Chinese network and solutions provider Huawei has combined with Vodafone Hungary to create Europe’s first land-based intermodal logistics terminal using 5G technology.
The terminal opened in October near the village of Fenyeslitke in Eastern Hungary and cost USD95 million to build.
It will be able to handle up to one million twenty-foot containers (TEUs) per year, making it the largest such facility on the continent in terms of theoretical capacity and area.
“With the construction of the East-West Gate (EWG), Hungary is back on the map of international rail logistics,” said Janos Talosi, chief executive officer of the investor East-West Intermodal Logistics company.
EWG is the first terminal in Europe to control cranes remotely using 5G technology. The terminal has one 41-meter wide and two 28-meter wide giant cranes on rails and a 20-meter high rubber-tired crane.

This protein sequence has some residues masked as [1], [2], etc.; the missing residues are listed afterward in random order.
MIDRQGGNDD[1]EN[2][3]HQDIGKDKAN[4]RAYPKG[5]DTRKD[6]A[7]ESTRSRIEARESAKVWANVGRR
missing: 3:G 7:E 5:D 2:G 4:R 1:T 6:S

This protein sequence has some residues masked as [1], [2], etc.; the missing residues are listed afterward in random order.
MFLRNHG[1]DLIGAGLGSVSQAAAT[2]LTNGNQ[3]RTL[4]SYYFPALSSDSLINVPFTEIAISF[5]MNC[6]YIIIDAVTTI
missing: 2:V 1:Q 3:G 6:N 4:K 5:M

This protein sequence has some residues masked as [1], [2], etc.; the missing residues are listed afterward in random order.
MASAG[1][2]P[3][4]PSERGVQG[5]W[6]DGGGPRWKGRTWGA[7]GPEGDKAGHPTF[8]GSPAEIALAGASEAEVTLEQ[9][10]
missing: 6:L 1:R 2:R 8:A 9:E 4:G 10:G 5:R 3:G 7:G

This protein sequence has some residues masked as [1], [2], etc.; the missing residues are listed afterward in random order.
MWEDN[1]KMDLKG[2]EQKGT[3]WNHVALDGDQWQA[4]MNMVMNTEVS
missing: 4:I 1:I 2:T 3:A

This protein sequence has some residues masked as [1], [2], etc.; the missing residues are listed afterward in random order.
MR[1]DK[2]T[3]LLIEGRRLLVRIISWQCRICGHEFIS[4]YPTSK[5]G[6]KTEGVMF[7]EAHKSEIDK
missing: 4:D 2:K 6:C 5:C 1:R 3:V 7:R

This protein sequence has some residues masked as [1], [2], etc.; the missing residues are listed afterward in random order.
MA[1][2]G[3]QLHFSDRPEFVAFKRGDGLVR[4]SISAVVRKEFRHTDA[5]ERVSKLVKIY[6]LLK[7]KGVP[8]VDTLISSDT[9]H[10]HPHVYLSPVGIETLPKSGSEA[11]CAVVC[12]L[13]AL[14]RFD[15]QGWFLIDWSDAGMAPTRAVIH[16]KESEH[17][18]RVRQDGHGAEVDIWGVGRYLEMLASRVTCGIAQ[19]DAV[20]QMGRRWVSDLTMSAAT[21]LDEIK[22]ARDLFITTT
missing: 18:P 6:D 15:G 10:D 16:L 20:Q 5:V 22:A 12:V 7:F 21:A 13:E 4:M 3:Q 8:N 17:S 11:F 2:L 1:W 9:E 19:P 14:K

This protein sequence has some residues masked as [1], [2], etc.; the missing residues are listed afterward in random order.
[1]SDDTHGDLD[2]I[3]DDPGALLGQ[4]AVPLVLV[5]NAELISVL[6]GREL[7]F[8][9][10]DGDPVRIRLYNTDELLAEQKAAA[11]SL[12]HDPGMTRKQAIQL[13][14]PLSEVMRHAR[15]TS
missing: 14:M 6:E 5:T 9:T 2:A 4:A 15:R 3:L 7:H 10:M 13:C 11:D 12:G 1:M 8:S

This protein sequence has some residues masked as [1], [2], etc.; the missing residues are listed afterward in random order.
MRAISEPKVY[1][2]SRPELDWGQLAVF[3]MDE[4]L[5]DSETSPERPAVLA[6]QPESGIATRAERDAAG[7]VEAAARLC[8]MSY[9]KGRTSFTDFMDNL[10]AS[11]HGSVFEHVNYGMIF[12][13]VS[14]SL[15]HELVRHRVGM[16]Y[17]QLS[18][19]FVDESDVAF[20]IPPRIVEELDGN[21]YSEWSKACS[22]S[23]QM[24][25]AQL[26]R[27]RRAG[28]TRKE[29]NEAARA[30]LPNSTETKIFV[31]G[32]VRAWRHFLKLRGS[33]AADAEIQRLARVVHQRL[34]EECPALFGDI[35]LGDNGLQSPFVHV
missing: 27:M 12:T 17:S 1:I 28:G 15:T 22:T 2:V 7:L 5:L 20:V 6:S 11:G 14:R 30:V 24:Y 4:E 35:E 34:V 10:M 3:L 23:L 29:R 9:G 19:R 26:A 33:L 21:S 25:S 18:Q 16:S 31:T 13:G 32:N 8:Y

The cranes, supplied by Austrian company Kunz, are equipped with 20 high-resolution cameras for the images. With the help of 5G, these real-time images can enable the workers to control the cranes — as if they were working in the crane cabins.
EWG also has a significant capacity for the transshipment of agricultural products and could soon become the largest rail hub for Ukraine’s food exports. The first train carrying agricultural goods from Ukraine rolled into the terminal during the opening ceremony in October.
“Our vision was for EWG to become a gateway for the new Silk Road,” Talosi told the Xinhua on-site following the opening ceremony.
The project is part of China’s Belt and Road initiative, which Talosi said explained the decision to opt for a private 5G network provided by Huawei.
From November 2022, the terminal is expected to handle 800 tons of grain and 450 cubic meters of sunflower oil per hour, making it the largest rail hub for Ukrainian food exports, according to the company.